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Turning things on their heads

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Howard Dunn writes

This is a Russian story that I was told with a moral that I like. A peasant was walking along in the dead of winter and came across a half-frozen bird. He picked it up and came across a newly laid and steaming cowpat. He tucked the bird in the pat up to its neck and went on his way. The bird began to warm up and coming back to life began to sing. A hungry wolf on its way heard the sound and sprang to the bird and ate it up. The moral goes like this. It is not always your enemies that put you in it nor is it always your friends who get you out of it, and if you are in it up to your neck don’t sing about it.

I like it because it turns things on their heads and that could be a good thing.

Reflecting on 2018, three stories demonstrated for me things being stood on their heads.

An estimated 1.9 billion people globally watched the wedding of the Duke and Duchess of Sussex. A mixed marriage of royalty/commoner, colour /race; the Bridegroom’s father gives the Bride away – a gospel choir sings ‘stand by me’. The American Bishop of the Episcopal Church is invited to officiate, delivering a gospel sermon on the Power of Love (which was then published as a book).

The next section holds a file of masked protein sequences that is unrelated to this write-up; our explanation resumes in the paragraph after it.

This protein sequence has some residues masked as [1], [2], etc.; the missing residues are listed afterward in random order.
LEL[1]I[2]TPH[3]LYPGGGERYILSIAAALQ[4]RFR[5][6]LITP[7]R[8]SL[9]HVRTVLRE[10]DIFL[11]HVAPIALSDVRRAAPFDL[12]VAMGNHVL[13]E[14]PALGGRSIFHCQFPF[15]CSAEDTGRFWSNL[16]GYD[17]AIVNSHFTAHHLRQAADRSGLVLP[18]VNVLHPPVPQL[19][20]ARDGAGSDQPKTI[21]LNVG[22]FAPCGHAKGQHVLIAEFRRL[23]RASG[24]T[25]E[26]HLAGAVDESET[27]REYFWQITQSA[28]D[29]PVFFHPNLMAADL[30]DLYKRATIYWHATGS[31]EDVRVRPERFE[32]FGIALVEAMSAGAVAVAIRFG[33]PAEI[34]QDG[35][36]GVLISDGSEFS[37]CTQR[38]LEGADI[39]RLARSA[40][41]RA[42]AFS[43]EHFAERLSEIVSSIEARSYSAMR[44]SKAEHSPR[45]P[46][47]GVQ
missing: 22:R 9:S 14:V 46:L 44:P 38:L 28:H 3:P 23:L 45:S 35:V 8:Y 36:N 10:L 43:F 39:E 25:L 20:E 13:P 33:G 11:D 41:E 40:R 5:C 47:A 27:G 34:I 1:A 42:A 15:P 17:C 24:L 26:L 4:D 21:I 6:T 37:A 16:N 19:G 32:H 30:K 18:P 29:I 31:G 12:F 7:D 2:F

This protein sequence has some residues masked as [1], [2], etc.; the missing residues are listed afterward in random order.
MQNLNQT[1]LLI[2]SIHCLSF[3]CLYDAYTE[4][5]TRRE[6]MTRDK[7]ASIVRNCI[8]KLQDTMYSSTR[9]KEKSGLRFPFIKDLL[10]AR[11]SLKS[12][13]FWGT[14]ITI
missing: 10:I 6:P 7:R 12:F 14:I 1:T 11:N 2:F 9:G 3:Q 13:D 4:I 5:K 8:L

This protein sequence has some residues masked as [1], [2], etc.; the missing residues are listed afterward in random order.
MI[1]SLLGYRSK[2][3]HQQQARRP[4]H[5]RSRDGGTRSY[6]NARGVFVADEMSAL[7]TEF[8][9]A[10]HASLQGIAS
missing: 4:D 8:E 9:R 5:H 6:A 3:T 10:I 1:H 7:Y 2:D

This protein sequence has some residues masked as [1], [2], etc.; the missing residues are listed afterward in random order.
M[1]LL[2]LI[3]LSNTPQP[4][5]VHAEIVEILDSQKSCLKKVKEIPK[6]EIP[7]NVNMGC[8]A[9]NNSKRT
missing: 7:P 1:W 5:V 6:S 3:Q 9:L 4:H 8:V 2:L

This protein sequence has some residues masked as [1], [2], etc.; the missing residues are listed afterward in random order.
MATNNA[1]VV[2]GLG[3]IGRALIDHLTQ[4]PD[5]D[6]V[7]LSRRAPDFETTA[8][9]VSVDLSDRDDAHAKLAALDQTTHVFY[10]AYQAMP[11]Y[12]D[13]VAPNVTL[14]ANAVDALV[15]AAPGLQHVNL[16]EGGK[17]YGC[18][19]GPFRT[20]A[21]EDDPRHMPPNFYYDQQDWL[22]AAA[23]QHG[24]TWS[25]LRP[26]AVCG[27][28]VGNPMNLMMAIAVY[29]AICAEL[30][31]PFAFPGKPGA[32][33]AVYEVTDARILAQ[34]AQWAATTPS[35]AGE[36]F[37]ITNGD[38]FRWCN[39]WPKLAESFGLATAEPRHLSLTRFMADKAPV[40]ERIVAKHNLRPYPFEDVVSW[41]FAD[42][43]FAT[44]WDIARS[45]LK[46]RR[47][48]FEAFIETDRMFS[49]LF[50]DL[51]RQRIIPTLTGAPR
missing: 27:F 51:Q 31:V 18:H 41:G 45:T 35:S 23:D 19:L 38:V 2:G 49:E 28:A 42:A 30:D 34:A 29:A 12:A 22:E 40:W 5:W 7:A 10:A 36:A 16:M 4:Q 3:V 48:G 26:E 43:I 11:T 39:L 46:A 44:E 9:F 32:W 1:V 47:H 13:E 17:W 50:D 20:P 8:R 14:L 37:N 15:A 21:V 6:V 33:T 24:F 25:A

On return from India after working with mother Teresa’s Sisters of Mercy, my sister emailed me to say it had allowed her a glimpse into the face of love. Our worlds and ways turned upside down and we see newly. We see the poor loving us with such openness and trust. We feel more loved than those we are serving - than we are loving them; their love, acceptance, openness, lack of pretension, just a pure and raw encounter-person to person. Can we return home and love the way we have experience being loved?

A young ex-gang member, Stephen Addison, has trained over 4,000 youngsters through his Box Up programme. This month 20 London Boroughs will introduce the programme. Asked why do this for free? Stephen answered: ‘for the love of God’.

Richard Rohr recently wrote; ‘patience is the very shape of love, without it religion is merely about enforcing laws and requirements’. Also, reminding us, that love was the greatest commandment (John 13:34) Jesus’ prime directive. Love God, self, neighbour, stranger, alien, outsider, outcast and even enemy, as He Himself modeled – Jesus turning things on their heads through radical love.